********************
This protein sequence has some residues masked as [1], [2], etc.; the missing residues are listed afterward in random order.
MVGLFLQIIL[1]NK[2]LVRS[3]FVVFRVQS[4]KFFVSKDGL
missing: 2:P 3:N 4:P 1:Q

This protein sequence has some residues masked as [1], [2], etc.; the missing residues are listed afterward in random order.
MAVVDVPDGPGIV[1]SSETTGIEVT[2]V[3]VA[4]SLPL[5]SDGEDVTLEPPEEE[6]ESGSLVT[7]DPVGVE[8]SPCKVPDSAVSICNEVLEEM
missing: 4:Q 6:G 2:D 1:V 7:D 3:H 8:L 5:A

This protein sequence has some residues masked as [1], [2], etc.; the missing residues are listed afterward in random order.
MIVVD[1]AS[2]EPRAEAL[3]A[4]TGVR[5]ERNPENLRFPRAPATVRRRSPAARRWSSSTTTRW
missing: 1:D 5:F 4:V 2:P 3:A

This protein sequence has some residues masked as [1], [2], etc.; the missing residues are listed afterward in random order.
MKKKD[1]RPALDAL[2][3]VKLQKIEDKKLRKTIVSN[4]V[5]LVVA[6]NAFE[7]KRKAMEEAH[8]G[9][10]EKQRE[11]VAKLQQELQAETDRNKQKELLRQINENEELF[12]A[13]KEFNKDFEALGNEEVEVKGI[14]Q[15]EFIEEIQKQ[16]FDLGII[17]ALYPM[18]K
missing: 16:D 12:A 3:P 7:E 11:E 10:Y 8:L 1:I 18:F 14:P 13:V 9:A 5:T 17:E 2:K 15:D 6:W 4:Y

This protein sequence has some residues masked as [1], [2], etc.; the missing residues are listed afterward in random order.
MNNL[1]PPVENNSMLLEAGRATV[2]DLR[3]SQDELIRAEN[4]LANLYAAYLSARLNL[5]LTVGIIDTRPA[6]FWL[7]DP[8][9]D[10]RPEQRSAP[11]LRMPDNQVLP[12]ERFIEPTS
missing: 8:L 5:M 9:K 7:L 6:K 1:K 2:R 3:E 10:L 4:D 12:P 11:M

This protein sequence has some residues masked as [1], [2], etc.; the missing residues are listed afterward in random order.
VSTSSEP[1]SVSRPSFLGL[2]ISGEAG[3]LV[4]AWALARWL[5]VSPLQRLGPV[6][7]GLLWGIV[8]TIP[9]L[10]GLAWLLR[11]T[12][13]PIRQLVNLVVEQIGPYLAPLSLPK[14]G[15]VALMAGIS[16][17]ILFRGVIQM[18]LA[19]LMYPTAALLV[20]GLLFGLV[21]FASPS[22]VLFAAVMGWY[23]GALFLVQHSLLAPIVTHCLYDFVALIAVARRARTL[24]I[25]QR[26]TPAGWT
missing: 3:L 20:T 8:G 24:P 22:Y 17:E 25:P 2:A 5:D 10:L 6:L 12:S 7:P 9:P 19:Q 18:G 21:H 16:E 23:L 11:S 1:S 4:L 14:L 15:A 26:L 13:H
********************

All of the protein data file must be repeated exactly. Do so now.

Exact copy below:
This protein sequence has some residues masked as [1], [2], etc.; the missing residues are listed afterward in random order.
MVGLFLQIIL[1]NK[2]LVRS[3]FVVFRVQS[4]KFFVSKDGL
missing: 2:P 3:N 4:P 1:Q

This protein sequence has some residues masked as [1], [2], etc.; the missing residues are listed afterward in random order.
MAVVDVPDGPGIV[1]SSETTGIEVT[2]V[3]VA[4]SLPL[5]SDGEDVTLEPPEEE[6]ESGSLVT[7]DPVGVE[8]SPCKVPDSAVSICNEVLEEM
missing: 4:Q 6:G 2:D 1:V 7:D 3:H 8:L 5:A

This protein sequence has some residues masked as [1], [2], etc.; the missing residues are listed afterward in random order.
MIVVD[1]AS[2]EPRAEAL[3]A[4]TGVR[5]ERNPENLRFPRAPATVRRRSPAARRWSSSTTTRW
missing: 1:D 5:F 4:V 2:P 3:A

This protein sequence has some residues masked as [1], [2], etc.; the missing residues are listed afterward in random order.
MKKKD[1]RPALDAL[2][3]VKLQKIEDKKLRKTIVSN[4]V[5]LVVA[6]NAFE[7]KRKAMEEAH[8]G[9][10]EKQRE[11]VAKLQQELQAETDRNKQKELLRQINENEELF[12]A[13]KEFNKDFEALGNEEVEVKGI[14]Q[15]EFIEEIQKQ[16]FDLGII[17]ALYPM[18]K
missing: 16:D 12:A 3:P 7:E 11:E 10:Y 8:L 1:I 18:F 14:P 13:V 9:A 5:T 17:E 2:K 15:D 6:W 4:Y

This protein sequence has some residues masked as [1], [2], etc.; the missing residues are listed afterward in random order.
MNNL[1]PPVENNSMLLEAGRATV[2]DLR[3]SQDELIRAEN[4]LANLYAAYLSARLNL[5]LTVGIIDTRPA[6]FWL[7]DP[8][9]D[10]RPEQRSAP[11]LRMPDNQVLP[12]ERFIEPTS
missing: 8:L 5:M 9:K 7:L 6:K 1:K 2:R 3:E 10:L 4:D 12:P 11:M

This protein sequence has some residues masked as [1], [2], etc.; the missing residues are listed afterward in random order.
VSTSSEP[1]SVSRPSFLGL[2]ISGEAG[3]LV[4]AWALARWL[5]VSPLQRLGPV[6][7]GLLWGIV[8]TIP[9]L[10]GLAWLLR[11]T[12][13]PIRQLVNLVVEQIGPYLAPLSLPK[14]G[15]VALMAGIS[16][17]ILFRGVIQM[18]LA[19]LMYPTAALLV[20]GLLFGLV[21]FASPS[22]VLFAAVMGWY[23]GALFLVQHSLLAPIVTHCLYDFVALIAVARRARTL[24]I[25]QR[26]TPAGWT
missing: 3:L 20:T 8:G 24:P 22:Y 17:E 25:P 2:A 5:D 10:L 6:L 12:S 7:P 9:P 19:Q 18:G 21:H 16:E 23:L 11:S 1:S 4:L 14:L 15:A 26:L 13:H